Looking Back: The Craig Log Cabin – One of Bloomfield’s Oldest Residents
Posted May 28, 2014
In December 1845, 32-year-old Irish-born William Craig bought 40 acres in Section 20 of Bloomfield Township for $200 from Abraham Sodon. The property was located on a rolling hillside on what would become Lone Pine Road, between Wing Lake and Franklin roads.
The cabin measures 18-by-24-feet and is constructed of round logs with square notching. Jim McCabe, a curator of TheHenryFord, describes it as “the last area example of folk or vernacular architecture.” It’s “one of the simplest and quickest of log construction methods, and represents the first phase of settlement. It is a remarkable survivor, since features such as these don’t usually stand the test of time.”
On New Year’s Day of 1851, William married Sarah Barden, who was born in New York but whose family was originally from Massachusetts.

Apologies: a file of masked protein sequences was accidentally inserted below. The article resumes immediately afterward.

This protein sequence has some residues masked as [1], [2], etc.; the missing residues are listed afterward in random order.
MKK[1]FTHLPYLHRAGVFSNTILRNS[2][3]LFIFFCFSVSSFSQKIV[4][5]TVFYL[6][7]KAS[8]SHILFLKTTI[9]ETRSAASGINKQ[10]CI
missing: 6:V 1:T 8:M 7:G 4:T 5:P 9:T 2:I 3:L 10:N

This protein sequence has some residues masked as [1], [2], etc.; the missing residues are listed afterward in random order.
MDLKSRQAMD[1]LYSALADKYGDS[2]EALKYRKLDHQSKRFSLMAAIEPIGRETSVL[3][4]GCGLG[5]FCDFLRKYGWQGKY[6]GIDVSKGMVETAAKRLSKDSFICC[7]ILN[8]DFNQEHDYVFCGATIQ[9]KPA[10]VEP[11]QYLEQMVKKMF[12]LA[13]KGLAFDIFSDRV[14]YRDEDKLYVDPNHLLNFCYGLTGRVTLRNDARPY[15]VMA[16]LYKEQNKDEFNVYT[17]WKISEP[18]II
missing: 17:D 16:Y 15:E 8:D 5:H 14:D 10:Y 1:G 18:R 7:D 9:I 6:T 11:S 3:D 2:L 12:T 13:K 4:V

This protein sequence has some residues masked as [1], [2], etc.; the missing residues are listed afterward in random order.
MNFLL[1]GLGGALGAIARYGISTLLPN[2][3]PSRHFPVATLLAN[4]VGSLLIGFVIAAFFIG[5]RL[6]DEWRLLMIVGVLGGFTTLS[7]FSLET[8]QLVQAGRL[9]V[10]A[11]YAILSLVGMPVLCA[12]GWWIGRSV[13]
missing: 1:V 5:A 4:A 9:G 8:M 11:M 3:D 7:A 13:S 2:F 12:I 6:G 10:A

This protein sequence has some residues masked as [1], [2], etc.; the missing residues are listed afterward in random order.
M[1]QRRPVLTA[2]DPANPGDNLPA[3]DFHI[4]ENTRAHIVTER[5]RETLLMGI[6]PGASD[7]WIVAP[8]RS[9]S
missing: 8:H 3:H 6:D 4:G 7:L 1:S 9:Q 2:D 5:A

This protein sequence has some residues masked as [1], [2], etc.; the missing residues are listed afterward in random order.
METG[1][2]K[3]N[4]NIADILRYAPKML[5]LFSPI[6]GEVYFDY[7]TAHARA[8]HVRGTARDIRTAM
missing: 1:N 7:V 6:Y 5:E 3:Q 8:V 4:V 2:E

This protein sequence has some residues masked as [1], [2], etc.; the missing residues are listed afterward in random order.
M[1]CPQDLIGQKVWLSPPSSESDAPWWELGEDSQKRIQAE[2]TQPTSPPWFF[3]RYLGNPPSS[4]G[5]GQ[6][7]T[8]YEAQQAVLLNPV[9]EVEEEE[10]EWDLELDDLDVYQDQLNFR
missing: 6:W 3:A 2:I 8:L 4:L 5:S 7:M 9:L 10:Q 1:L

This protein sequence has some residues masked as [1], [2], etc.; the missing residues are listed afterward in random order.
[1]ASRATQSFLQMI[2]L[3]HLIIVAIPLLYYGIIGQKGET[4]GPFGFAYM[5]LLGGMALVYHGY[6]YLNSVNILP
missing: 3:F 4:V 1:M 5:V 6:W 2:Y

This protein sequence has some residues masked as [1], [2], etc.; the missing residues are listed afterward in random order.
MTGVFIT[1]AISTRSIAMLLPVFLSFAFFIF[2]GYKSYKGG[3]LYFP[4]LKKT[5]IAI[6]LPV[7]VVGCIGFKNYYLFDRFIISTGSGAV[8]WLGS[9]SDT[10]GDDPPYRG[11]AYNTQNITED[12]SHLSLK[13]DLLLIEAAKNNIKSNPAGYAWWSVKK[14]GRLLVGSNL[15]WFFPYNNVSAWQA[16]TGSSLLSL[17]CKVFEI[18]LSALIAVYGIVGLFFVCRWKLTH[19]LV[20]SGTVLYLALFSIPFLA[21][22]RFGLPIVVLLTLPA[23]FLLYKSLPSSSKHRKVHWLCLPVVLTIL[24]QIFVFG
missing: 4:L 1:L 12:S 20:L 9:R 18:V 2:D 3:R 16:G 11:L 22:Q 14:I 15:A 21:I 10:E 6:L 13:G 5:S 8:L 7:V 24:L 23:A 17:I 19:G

Craig was a farmer, an early member of the local Wing Lake Presbyterian Church, and took part in township government as an elected Overseer of Roads.
Sarah and William raised 11 children in the small cabin. The children slept in a loft under a steeply pitched roof and attended the nearby one-room Greer School.
William died in 1881 —“worn out” was listed as the cause of death — and passed the property on to his son, William B. Craig.
As log structures disappeared from the Bloomfield landscape, the Craig Cabin remained. It was lived in almost continuously, primarily as a family home.
After the land was purchased for development, the cabin was donated to the community. In 2008, with some of the Craig descendants watching, it was moved to the Bowers School Farm, where it is still undergoing preservation and restoration.
There’s more on the cabin at www.bloomfieldhistoricalsociety.org. It will be open June 7 and 8 as a part of Antiques, Treasures and More.
— Bloomfield Historical Society
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